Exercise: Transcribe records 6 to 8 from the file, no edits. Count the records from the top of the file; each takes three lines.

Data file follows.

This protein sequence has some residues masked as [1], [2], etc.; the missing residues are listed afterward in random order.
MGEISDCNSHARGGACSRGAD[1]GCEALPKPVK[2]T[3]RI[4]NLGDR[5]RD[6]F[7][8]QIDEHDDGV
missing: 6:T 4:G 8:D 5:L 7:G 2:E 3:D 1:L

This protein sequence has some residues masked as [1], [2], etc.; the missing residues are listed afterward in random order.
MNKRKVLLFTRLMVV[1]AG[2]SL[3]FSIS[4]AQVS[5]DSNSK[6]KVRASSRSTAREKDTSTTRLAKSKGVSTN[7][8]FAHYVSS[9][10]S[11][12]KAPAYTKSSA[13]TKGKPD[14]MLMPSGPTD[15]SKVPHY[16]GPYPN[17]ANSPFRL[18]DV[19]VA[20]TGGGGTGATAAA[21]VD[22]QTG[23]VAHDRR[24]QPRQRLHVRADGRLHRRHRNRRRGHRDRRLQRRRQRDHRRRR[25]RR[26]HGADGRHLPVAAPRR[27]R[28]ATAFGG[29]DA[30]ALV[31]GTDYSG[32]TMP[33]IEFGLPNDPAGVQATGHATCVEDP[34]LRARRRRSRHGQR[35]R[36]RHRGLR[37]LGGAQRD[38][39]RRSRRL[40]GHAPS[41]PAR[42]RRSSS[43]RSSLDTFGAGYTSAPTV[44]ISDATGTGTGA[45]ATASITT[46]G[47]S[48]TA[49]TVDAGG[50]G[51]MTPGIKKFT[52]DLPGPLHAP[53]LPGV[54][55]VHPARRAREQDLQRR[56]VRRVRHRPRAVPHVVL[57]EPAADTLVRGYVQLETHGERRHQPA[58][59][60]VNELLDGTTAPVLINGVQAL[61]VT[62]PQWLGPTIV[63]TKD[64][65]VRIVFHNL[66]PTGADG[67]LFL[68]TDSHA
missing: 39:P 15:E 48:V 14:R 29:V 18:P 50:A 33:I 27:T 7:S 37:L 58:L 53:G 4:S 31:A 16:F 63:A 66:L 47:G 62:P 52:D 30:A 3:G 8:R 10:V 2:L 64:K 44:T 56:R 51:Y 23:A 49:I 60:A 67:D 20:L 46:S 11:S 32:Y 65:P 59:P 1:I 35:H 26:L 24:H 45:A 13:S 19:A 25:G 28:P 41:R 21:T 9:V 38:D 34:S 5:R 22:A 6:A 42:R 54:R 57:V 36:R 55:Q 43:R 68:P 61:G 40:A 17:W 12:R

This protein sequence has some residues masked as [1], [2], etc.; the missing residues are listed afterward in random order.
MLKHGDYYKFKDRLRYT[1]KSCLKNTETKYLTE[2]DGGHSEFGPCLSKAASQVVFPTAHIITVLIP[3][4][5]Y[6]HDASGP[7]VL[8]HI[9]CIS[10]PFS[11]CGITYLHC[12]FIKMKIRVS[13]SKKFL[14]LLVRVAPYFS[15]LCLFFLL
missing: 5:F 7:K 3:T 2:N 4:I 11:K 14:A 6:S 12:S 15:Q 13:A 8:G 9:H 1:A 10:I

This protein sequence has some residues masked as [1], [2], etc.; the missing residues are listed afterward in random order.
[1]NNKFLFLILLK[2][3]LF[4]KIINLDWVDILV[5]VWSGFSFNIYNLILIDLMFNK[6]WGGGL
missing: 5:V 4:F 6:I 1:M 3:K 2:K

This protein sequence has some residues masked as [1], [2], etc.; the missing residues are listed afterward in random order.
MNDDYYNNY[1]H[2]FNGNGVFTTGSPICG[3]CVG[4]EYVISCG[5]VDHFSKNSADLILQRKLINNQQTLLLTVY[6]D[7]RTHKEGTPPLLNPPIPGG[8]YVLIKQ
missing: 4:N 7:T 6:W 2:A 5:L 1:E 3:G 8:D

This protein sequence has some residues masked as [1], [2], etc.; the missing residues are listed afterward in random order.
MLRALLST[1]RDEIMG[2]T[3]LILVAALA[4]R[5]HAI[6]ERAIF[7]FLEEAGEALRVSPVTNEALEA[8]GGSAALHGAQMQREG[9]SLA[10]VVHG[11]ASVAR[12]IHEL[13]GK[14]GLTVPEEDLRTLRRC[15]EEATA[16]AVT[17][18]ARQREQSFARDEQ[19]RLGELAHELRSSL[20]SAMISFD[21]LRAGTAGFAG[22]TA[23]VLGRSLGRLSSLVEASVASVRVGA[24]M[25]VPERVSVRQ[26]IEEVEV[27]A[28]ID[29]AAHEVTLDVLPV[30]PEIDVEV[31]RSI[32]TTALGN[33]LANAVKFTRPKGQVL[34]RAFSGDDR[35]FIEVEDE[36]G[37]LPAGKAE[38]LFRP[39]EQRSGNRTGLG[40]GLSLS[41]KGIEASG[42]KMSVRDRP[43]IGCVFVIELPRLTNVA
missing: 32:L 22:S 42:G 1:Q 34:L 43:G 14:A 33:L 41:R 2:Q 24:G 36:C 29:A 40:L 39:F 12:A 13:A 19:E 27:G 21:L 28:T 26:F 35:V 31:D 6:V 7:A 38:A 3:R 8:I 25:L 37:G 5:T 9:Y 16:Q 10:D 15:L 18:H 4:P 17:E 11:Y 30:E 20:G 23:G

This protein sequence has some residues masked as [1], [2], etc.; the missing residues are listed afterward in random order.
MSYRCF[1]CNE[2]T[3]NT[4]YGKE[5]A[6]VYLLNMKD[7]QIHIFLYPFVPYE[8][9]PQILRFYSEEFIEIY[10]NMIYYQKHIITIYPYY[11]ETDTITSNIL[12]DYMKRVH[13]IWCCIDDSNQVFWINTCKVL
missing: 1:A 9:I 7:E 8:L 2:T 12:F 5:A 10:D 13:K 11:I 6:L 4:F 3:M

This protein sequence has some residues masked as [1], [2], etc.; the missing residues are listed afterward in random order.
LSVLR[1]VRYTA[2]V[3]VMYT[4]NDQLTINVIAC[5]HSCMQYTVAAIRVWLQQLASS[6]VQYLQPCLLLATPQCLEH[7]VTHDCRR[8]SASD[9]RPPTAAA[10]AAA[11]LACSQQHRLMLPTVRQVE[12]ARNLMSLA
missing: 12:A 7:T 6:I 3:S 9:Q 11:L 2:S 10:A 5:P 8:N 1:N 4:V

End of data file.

This protein sequence has some residues masked as [1], [2], etc.; the missing residues are listed afterward in random order.
MLRALLST[1]RDEIMG[2]T[3]LILVAALA[4]R[5]HAI[6]ERAIF[7]FLEEAGEALRVSPVTNEALEA[8]GGSAALHGAQMQREG[9]SLA[10]VVHG[11]ASVAR[12]IHEL[13]GK[14]GLTVPEEDLRTLRRC[15]EEATA[16]AVT[17][18]ARQREQSFARDEQ[19]RLGELAHELRSSL[20]SAMISFD[21]LRAGTAGFAG[22]TA[23]VLGRSLGRLSSLVEASVASVRVGA[24]M[25]VPERVSVRQ[26]IEEVEV[27]A[28]ID[29]AAHEVTLDVLPV[30]PEIDVEV[31]RSI[32]TTALGN[33]LANAVKFTRPKGQVL[34]RAFSGDDR[35]FIEVEDE[36]G[37]LPAGKAE[38]LFRP[39]EQRSGNRTGLG[40]GLSLS[41]KGIEASG[42]KMSVRDRP[43]IGCVFVIELPRLTNVA
missing: 32:L 22:S 42:G 1:Q 34:L 43:G 14:A 33:L 41:R 2:Q 24:G 36:C 29:A 40:L 39:F 12:A 13:A 19:E 27:G 21:L 28:T 26:F 35:V 31:D 6:V 7:A 38:A 3:R 8:I 25:L 37:G 5:T 9:Y 16:Q 10:D 15:L 18:H 4:P 17:E 11:Y 30:E 20:G 23:G

This protein sequence has some residues masked as [1], [2], etc.; the missing residues are listed afterward in random order.
MSYRCF[1]CNE[2]T[3]NT[4]YGKE[5]A[6]VYLLNMKD[7]QIHIFLYPFVPYE[8][9]PQILRFYSEEFIEIY[10]NMIYYQKHIITIYPYY[11]ETDTITSNIL[12]DYMKRVH[13]IWCCIDDSNQVFWINTCKVL
missing: 1:A 9:I 7:E 8:L 2:T 12:F 5:A 10:D 13:K 11:I 6:L 4:F 3:M

This protein sequence has some residues masked as [1], [2], etc.; the missing residues are listed afterward in random order.
LSVLR[1]VRYTA[2]V[3]VMYT[4]NDQLTINVIAC[5]HSCMQYTVAAIRVWLQQLASS[6]VQYLQPCLLLATPQCLEH[7]VTHDCRR[8]SASD[9]RPPTAAA[10]AAA[11]LACSQQHRLMLPTVRQVE[12]ARNLMSLA
missing: 12:A 7:T 6:I 3:S 9:Q 11:L 2:S 10:A 5:P 8:N 1:N 4:V